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Some Shakespeare-Coined Expressions

Shakespeare’s impact on everyday speech is extraordinary. He introduced around 1,700 words and a multitude of phrases to the English language. You probably find yourself quoting him more often than you realize.

“A dish fit for the god” (Julius Caesar) Spoken by Caesar’s murderer Brutus, who described how his father should be elegantly and respectfully killed instead of being butchered.

“All of a sudden” (The Taming of the Shrew) Taken from the context in which how a servant marvels at how his master has fallen in love.

“As luck would have it” (The Merry Wives of Windsor) Taken from the context in which the aspiring seducer is detailing his escape from the adultress’ house in a laundry basket at the arrival of her husband.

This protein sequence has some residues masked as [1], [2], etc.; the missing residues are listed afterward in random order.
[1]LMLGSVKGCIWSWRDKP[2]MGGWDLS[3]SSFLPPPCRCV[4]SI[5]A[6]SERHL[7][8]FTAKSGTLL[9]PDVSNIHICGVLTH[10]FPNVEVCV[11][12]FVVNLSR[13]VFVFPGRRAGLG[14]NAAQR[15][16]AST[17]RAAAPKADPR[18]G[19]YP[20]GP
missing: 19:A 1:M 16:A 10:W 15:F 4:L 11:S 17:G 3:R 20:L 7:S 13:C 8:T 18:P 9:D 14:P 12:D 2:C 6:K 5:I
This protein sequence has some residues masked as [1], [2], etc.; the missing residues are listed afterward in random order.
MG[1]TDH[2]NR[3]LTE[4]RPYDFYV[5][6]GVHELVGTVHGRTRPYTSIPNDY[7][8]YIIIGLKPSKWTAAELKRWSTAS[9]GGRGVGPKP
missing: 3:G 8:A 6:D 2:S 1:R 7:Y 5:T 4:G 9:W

“Brevity is the soul of wit” (Hamlet) Cutting to the chase.

“Discretion is the better part of valor” (Henry IV, Part I) Used to explain how the tactic of playing dead on the battlefield has saved one’s life.

“The dogs of war” (Julius Caesar) A vivid image taken from Mark Anthony’s speech in the play predicting the bloody conflict that will follow his friend’s assassination.

“Fair play” (The Tempest) Originates where Mrianda accuses her lover Ferdinand of cheating at chess but admits she doesn’t mind.

“Good riddance” (Troilus and Cressida) The word “riddance” was used more widely in Shakespeare’s time and you could wish someone different kinds of riddance.

“Love is blind” This expression crops up in many plays.

“Wild-goose chase” (Romeo and Juliet) Mercutio uses the phrase to refer to the fact that he and Romeo have been trading witticisms and one-upping each other in turn, a pastime clever, smart-arsed young men still enjoy today.

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